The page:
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From the diff manpage:

-b, --ignore-space-change
      ignore changes in the amount of white space

-w, --ignore-all-space
      ignore all white space

From this, I infer that the difference between the -b and -w options must be that -b is sensitive to the type of whitespace (tabs vs. spaces). However, that does not seem to be the case:

$ diff 1.txt 2.txt 
1,3c1,3
<     Four spaces, changed to one tab
<         Eight Spaces, changed to two tabs
<     Four spaces, changed to two spaces
---
>       Four spaces, changed to one tab
>               Eight Spaces, changed to two tabs
>   Four spaces, changed to two spaces
$ diff -b 1.txt 2.txt 
$ diff -w 1.txt 2.txt 
$

So, what is the difference between the -b and -w options? Tested with diffutils 3.2 on Kubuntu Linux 13.04.

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2 Answers 2

up vote 1 down vote accepted

The man page isn't very clear on that point, but the info page elaborates:

1.2 Suppressing Differences in Blank and Tab Spacing

The --ignore-tab-expansion (-E) option ignores the distinction between tabs and spaces on input. A tab is considered to be equivalent to the number of spaces to the next tab stop (*note Tabs::).

The --ignore-trailing-space (-Z) option ignores white space at line end.

The --ignore-space-change (-b) option is stronger than -E and -Z combined. It ignores white space at line end, and considers all other sequences of one or more white space characters within a line to be equivalent. With this option, diff considers the following two lines to be equivalent, where $ denotes the line end:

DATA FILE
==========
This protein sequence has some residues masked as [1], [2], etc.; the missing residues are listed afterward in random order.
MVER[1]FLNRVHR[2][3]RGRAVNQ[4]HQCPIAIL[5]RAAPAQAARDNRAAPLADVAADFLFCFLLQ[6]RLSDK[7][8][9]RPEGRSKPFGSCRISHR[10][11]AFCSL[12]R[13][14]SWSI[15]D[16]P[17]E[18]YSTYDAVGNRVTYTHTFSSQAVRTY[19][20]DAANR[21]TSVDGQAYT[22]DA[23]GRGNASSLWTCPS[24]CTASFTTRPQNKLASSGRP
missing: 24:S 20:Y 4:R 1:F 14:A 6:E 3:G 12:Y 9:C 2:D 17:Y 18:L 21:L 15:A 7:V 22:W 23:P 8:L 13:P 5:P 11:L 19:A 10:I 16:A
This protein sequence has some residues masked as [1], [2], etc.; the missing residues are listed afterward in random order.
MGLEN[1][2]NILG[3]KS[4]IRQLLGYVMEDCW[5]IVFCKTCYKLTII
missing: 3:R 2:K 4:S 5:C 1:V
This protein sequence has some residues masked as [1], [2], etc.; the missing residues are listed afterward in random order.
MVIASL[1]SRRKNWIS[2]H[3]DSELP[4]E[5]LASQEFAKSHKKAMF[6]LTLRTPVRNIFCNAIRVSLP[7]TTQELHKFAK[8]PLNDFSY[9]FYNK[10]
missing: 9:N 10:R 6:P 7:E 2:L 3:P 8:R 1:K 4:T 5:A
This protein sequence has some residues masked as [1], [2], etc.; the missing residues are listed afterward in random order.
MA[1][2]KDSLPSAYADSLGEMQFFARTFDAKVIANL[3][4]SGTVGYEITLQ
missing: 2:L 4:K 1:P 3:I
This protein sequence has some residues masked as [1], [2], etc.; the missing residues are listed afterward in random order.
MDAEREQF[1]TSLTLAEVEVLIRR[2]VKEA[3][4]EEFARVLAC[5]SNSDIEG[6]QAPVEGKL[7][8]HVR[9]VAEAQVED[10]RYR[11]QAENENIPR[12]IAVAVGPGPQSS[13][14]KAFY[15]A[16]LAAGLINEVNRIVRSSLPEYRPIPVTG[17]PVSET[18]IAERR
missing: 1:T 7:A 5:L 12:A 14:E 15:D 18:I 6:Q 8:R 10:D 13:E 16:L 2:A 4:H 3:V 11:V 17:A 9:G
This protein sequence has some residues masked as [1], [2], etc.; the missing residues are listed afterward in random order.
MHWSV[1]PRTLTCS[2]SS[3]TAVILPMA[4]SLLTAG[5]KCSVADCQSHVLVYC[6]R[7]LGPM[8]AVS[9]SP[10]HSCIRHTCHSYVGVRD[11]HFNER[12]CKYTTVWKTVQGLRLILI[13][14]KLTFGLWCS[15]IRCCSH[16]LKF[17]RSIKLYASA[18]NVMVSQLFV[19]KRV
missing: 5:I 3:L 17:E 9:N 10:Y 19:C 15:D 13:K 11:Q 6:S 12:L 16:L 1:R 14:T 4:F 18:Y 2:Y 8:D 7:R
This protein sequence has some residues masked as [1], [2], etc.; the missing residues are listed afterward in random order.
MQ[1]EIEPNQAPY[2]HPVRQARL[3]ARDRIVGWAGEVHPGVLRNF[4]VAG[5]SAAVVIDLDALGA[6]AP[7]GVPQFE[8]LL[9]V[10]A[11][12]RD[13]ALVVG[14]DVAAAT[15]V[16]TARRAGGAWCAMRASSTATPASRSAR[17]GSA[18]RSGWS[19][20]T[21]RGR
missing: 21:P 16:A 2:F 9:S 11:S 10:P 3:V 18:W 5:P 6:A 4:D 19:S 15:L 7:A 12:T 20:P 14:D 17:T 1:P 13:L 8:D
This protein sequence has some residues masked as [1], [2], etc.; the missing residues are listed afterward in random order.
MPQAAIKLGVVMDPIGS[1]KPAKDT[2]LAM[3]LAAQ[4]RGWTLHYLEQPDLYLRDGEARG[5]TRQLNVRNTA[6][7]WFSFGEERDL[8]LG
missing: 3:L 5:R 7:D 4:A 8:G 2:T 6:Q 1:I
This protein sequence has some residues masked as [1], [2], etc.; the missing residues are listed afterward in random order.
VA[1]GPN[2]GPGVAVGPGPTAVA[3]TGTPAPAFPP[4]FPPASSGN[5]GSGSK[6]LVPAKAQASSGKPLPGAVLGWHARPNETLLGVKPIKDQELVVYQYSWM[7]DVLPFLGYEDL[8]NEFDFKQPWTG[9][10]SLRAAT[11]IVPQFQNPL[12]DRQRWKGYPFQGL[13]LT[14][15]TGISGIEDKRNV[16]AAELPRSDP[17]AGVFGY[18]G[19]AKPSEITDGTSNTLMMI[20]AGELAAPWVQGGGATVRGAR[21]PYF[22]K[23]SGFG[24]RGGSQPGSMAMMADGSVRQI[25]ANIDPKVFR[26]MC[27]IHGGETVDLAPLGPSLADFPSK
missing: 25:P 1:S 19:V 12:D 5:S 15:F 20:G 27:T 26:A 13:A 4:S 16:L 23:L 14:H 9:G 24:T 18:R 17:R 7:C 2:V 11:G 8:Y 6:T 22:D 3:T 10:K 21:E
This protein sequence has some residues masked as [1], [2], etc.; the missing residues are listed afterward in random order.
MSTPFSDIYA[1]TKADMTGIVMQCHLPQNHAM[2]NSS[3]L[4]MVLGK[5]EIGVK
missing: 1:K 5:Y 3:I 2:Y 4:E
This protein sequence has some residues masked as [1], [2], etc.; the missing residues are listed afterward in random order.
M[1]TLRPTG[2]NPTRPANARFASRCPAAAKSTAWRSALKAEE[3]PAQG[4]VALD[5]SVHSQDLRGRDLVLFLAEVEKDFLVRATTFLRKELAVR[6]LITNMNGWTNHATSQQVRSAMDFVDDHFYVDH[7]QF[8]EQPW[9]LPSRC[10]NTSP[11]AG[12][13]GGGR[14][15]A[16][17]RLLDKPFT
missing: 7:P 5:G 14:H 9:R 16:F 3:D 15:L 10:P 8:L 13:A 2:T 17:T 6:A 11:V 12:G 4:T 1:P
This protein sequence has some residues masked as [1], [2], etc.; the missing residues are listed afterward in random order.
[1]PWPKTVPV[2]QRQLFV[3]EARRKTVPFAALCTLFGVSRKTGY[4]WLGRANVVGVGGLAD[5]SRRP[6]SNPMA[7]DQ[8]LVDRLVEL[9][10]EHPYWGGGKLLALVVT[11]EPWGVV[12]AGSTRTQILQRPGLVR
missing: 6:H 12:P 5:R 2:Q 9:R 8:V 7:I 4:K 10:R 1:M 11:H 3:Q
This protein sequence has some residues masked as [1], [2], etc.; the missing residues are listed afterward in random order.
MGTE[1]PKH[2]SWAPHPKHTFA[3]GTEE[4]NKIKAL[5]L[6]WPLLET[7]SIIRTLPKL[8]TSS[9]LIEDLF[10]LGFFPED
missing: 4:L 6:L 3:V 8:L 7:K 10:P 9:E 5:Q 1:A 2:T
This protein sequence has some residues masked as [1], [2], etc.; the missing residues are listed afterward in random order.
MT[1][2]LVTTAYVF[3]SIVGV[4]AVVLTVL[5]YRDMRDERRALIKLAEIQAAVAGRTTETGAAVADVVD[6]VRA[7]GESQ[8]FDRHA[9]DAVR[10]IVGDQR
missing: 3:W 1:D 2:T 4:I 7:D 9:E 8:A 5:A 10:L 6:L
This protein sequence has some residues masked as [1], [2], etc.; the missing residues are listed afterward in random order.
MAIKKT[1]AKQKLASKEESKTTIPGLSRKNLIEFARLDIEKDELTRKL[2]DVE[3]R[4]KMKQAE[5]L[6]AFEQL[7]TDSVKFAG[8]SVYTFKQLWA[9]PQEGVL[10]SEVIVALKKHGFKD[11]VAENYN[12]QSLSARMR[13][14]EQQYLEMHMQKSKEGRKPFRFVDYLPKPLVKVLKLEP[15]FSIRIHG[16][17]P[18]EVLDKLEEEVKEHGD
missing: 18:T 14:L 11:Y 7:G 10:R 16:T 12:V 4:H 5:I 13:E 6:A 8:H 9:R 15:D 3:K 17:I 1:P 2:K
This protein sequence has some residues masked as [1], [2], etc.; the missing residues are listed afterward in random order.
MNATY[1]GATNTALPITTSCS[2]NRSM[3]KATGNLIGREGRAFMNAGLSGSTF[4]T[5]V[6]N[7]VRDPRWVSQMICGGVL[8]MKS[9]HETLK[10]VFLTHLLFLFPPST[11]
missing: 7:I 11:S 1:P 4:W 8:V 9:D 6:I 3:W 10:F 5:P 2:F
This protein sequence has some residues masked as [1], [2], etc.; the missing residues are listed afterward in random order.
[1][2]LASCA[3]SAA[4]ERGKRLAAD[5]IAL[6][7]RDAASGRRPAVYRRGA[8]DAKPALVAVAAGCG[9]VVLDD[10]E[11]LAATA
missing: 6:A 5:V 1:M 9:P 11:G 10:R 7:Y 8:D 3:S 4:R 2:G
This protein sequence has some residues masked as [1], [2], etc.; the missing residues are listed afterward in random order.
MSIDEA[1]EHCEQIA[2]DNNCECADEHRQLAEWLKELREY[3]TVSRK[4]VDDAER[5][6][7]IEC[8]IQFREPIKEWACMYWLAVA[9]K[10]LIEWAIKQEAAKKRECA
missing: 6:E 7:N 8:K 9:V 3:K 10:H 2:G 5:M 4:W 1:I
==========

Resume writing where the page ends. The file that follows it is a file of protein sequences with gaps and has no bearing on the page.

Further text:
Here lyeth  muche rychnesse  in lytell space.   -- John Heywood$
 Here lyeth muche rychnesse in lytell space. -- John Heywood   $

The --ignore-all-space (-w) option is stronger still. It ignores differences even if one line has white space where the other line has none. "White space" characters include tab, vertical tab, form feed, carriage return, and space; some locales may define additional characters to be white space. With this option, diff considers the following two lines to be equivalent, where $ denotes the line end and ^M denotes a carriage return:

 Here lyeth  muche  rychnesse in lytell space.--  John Heywood$
   He relyeth much erychnes  seinly tells pace.  --John Heywood   ^M$

For many other programs newline is also a white space character, but diff is a line-oriented program and a newline character always ends a line. Hence the -w or --ignore-all-space option does not ignore newline-related changes; it ignores only other white space changes.

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Seems like it is spaces between words maybe more but this is my result:

diff 1.txt 2.txt 
1,2c1,2
< test
< next next
---
> te  st     
> next  next


diff -b 1.txt 2.txt 
1c1
< test
---
> te  st 

results from -w is nothing.

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+1; this is a nice example. –  mpy Jun 29 '13 at 14:49

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